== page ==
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Deep Focus



This is a clear admission that we are helpless and can't do anything, " said the division bench judge, looking straight at the additional solicitor general.The aimless hum that had drifted into the crowded courtroom of the Delhi High Court on Wednesday seemed to escalate into a more purposeful buzz.Was the judge making a general confessional statement or was it an opening gambit for a sharp tongue lashing and a sharper deadline?

It turned out to be the latter.The judge's comment was in response to the ASG's waffle while replying to the court's pointed query on steps taken by the government to ensure that heads of national sports bodies do not exceed two terms, as is the stated norm.The case was a PIL, filed by advocate Rahul Mehra, demanding more accountability in the functioning of national sports bodies.The government's continuing reluctance — despite Sports Minister MS Gill's stout endorsement of the contents of the PIL — to come clean on this count, left the court livid.It gave the ASG not more than seven days to file the government's stand.

In other words, the coming week could prove a watershed for Indian sport and its functioning.Perhaps...perhaps, the court will force some change and prevent Indian sports from being run as personal fiefdoms in which everyone but sports and sportsmen have prospered.The last Olympics might be seen as a breakthrough of sorts with India bagging its first individual gold medal, but look at it differently: a billion-plus people and just one gold in these many years is a story of unmitigated shame.

So, in all the dirt that was flung during the IPL crisis, there might be an uncut gem coming our way.Perhaps the unfolding scandal will make a few sincere people of import – for whom sports is not just one big game – take a close, hard look at the extent of muck elsewhere, look at how other sports are also run, invariably by politicians and other vested interests, and assess the extent of damage they have inflicted.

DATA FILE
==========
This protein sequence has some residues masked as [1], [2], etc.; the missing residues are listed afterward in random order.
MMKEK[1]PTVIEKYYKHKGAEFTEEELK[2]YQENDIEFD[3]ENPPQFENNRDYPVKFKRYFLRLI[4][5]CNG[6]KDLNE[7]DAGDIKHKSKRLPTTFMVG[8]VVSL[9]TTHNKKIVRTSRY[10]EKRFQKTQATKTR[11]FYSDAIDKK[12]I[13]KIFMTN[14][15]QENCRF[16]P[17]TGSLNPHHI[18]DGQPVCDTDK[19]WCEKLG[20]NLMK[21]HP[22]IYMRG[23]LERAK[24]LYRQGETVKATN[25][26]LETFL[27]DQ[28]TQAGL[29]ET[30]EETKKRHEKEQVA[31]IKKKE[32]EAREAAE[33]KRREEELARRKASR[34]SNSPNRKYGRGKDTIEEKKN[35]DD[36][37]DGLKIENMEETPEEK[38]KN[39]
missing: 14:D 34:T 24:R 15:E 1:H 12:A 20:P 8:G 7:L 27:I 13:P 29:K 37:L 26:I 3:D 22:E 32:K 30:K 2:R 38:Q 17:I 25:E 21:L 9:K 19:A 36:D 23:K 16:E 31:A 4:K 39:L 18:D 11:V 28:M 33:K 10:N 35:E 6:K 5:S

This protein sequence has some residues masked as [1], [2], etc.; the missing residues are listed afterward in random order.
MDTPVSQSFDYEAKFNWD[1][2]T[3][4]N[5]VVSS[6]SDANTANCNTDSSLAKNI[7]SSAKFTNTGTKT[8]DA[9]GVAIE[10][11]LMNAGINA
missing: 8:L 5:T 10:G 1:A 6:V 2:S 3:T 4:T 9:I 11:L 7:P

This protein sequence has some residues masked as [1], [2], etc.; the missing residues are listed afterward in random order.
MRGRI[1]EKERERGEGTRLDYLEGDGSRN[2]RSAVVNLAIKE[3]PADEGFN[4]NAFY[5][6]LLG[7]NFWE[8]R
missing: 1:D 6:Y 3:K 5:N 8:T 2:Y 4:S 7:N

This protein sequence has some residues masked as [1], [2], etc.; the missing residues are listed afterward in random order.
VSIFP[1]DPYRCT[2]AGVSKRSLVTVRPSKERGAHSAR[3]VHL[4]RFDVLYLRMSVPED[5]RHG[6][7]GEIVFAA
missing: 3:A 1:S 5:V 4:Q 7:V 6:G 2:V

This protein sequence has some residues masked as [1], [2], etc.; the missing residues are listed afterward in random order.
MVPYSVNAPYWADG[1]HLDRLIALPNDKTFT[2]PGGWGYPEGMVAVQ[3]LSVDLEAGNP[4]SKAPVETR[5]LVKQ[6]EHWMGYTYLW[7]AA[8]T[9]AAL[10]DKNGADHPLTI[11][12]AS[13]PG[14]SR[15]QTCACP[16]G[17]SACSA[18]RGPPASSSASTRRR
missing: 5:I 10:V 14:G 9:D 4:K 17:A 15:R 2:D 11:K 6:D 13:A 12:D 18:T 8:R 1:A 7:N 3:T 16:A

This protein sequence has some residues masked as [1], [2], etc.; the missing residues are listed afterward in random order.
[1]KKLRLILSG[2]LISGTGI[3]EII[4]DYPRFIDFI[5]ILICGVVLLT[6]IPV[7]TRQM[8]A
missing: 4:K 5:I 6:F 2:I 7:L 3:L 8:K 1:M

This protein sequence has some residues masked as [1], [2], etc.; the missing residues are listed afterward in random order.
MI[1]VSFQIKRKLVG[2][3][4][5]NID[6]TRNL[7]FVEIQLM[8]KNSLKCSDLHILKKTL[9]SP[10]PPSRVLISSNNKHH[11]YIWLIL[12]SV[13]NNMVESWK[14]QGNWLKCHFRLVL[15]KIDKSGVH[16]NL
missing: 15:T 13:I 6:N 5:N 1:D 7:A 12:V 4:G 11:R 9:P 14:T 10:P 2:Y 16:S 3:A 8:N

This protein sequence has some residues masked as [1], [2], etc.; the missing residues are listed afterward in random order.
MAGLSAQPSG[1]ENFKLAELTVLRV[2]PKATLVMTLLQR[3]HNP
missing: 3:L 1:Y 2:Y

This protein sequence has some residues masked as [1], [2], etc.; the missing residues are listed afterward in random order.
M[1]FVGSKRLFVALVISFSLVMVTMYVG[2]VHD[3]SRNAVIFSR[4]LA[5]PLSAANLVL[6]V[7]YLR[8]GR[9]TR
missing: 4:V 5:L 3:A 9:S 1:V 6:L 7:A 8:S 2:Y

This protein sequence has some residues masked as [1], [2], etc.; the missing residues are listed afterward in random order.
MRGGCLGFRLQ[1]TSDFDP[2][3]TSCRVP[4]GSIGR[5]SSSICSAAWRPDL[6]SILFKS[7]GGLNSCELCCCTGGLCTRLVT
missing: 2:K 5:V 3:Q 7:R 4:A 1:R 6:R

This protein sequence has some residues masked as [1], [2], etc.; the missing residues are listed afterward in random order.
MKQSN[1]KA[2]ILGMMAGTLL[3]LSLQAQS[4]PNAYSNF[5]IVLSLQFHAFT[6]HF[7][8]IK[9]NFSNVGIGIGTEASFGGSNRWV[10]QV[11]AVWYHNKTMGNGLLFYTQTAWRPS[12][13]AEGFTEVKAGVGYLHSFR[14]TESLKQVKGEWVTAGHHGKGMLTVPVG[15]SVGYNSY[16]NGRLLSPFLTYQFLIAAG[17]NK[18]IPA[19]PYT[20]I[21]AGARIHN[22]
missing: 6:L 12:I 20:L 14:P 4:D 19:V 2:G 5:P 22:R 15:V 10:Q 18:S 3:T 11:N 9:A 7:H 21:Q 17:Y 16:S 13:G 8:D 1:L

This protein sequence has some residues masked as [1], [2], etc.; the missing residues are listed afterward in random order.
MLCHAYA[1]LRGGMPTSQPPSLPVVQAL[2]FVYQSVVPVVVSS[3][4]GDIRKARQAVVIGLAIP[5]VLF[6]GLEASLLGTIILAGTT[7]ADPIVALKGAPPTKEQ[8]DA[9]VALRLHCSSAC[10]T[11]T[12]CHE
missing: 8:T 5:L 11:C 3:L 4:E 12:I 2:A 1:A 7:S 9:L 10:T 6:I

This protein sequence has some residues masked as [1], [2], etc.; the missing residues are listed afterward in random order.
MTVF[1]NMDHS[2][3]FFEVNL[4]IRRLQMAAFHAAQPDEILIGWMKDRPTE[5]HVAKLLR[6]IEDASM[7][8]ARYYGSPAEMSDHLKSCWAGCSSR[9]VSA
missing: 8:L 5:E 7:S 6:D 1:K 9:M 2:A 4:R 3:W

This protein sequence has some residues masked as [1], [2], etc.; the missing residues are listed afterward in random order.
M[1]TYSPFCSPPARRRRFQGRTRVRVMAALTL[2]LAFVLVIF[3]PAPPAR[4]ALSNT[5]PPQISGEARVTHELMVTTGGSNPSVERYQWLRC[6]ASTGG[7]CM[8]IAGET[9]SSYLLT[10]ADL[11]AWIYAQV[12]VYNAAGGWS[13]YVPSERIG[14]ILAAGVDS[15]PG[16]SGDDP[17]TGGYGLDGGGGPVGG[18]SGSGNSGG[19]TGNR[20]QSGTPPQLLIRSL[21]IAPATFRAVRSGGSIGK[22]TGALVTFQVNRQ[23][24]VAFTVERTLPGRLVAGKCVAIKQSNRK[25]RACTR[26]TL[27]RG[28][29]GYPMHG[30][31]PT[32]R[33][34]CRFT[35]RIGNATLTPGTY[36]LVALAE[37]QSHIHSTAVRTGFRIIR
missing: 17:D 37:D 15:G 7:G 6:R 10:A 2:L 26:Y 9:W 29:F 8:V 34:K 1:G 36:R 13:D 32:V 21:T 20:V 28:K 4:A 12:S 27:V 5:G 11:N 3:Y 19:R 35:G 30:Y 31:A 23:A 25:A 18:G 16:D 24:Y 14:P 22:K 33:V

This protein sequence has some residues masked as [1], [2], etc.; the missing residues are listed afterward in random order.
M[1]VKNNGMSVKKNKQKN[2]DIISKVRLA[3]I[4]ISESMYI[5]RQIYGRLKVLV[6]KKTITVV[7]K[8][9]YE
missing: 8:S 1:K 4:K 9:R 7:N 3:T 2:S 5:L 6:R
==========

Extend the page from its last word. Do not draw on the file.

Rahul Mehra's PIL could be the catalyst.Filed in December, this PIL is probably the most ambitious challenge to an age-old status quo and the moth-eaten paraphernalia that goes by the name of Indian sports administration.Seeking more transparency and accountability in 13 sports bodies – which include the Sports Authority of India, the Indian Olympic Association, All India Football Federation, Indian Amateur Boxing Federation and Hockey India – it also demands that the two-term tenure clause (as stated in the National Sports Policy of 1974-75 ) be restored for its heads.

Now, BJP MLA Vijay Kumar Malhotra may not take to this too kindly.After all, if this HC arrow is fired, he'll have to vacate his office as president of the Archery Association of India, a sanctum he has religiously occupied for not long – only 37 years.Equally piqued would be Suresh Kalmadi, undisputed head of the impregnable IOA for 15 years now.Only recently did Kalmadi reluctantly cede his post as boss of the Athletics Federation of India, after 21 "fruitful" years.

Of the 35 National Sports Federations under the IOA, at least 10 are headed by politicians, many of whom have held posts for years together.